Using promotional emails and newsletters to market your small business

By Chris Freeburn

Few technologies have yielded as much benefit to small business owners as the Internet. Beyond the obvious benefits of e-commerce and professionally designed websites that can make a small business look like a big player in its industry, the Internet permits small businesses an unprecedented opportunity to use email to sidestep expensive marketing campaigns and stay in touch with customers long after a sale is made at a tiny fraction of the cost of traditional mail or advertising campaigns.
Indeed, according to a recent study by the Direct Marketing Association, email marketing campaigns returned as much as $57.25 for each dollar spent, compared to $22.52 for each dollar spent on non-email internet marketing campaigns and just $7.09 for each dollar spent on printed catalogs.

Email marketing is one of the strongest potential tools in your small business's marketing arsenal. It offers a cost-effective way to keep your business securely in your customer's minds even when they are not considering a purchase. Using email, you can advise customers of new products, promotions, sales and discounts, or company news, for just pennies per message. Your business can reap the value of email marketing campaigns regardless of whether your company conducts ecommerce or not. An email marketing campaign can also permit you to gather demographic information about your customers for far less than the cost of hiring a marketing firm to do that for you.

Determining the fit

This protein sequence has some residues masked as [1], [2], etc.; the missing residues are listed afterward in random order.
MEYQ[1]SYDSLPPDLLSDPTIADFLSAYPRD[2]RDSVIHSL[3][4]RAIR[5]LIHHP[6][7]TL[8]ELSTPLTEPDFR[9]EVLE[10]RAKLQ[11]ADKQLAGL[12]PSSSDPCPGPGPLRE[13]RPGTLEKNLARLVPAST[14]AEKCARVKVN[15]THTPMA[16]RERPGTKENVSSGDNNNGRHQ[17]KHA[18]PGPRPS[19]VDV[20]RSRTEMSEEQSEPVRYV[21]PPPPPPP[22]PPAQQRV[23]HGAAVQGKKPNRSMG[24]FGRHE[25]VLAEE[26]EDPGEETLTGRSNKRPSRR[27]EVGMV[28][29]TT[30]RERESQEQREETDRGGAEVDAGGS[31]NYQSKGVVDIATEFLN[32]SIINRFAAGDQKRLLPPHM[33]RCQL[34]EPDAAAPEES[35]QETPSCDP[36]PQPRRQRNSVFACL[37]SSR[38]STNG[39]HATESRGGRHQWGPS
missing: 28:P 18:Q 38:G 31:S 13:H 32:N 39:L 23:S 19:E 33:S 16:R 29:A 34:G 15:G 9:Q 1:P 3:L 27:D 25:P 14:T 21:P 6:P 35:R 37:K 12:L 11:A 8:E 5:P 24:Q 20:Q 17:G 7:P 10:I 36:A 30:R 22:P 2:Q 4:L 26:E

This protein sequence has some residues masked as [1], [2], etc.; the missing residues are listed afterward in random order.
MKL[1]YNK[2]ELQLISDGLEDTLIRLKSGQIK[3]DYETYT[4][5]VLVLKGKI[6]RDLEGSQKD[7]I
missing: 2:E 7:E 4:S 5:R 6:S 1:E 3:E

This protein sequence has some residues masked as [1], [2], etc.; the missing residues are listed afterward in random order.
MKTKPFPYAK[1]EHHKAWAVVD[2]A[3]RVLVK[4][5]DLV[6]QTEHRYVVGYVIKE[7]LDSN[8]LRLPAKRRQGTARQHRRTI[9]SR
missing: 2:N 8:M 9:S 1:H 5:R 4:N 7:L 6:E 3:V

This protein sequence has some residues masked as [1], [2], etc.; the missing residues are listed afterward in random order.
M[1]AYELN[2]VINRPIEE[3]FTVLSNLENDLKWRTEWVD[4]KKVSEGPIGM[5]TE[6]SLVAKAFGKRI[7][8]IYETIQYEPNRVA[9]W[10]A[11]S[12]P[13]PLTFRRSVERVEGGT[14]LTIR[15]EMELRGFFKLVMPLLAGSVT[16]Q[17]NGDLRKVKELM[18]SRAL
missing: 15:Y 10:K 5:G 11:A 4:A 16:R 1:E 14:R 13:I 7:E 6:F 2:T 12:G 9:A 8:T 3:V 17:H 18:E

"Including email in your marketing mix isn't as simple as transferring traditional message formats into electronic formats or abandoning more expensive mediums in favor of email delivery," warns John Arnold, author of E-Mail Marketing for Dummies. Determining how email marketing best fits into your business's overall marketing strategy, and how well it compares against other parts of that strategy requires a certain amount of trial and error, Arnold says. "Delivering your messages by combining different mediums is an effective way to market your business, but you'll probably find it more affordable to lean on a few communication mediums where delivering your message results in the highest return."

It is important to consider each of the marketing elements in your current campaign to determine how email can compliment them. Obviously, email cannot completely supplant other advertising mediums, like print or even Internet advertising, which are important for drawing new customers to your business. Email campaigns are best used to target existing customers and to build and enhance brand loyalty to your firm by fostering a personal relationship with your customers.

Putting together your email list

In order to use email effectively, your customers must provide their email addresses and allow you to send them email. Sending unsolicited commercial emails is illegal, and is known as spamming (CAN SPAM Act). Be sure to seek legal council to ensure that you're in compliance with this law. Getting your customers to part with their email addresses, and perhaps a little demographic information, can be relatively easy.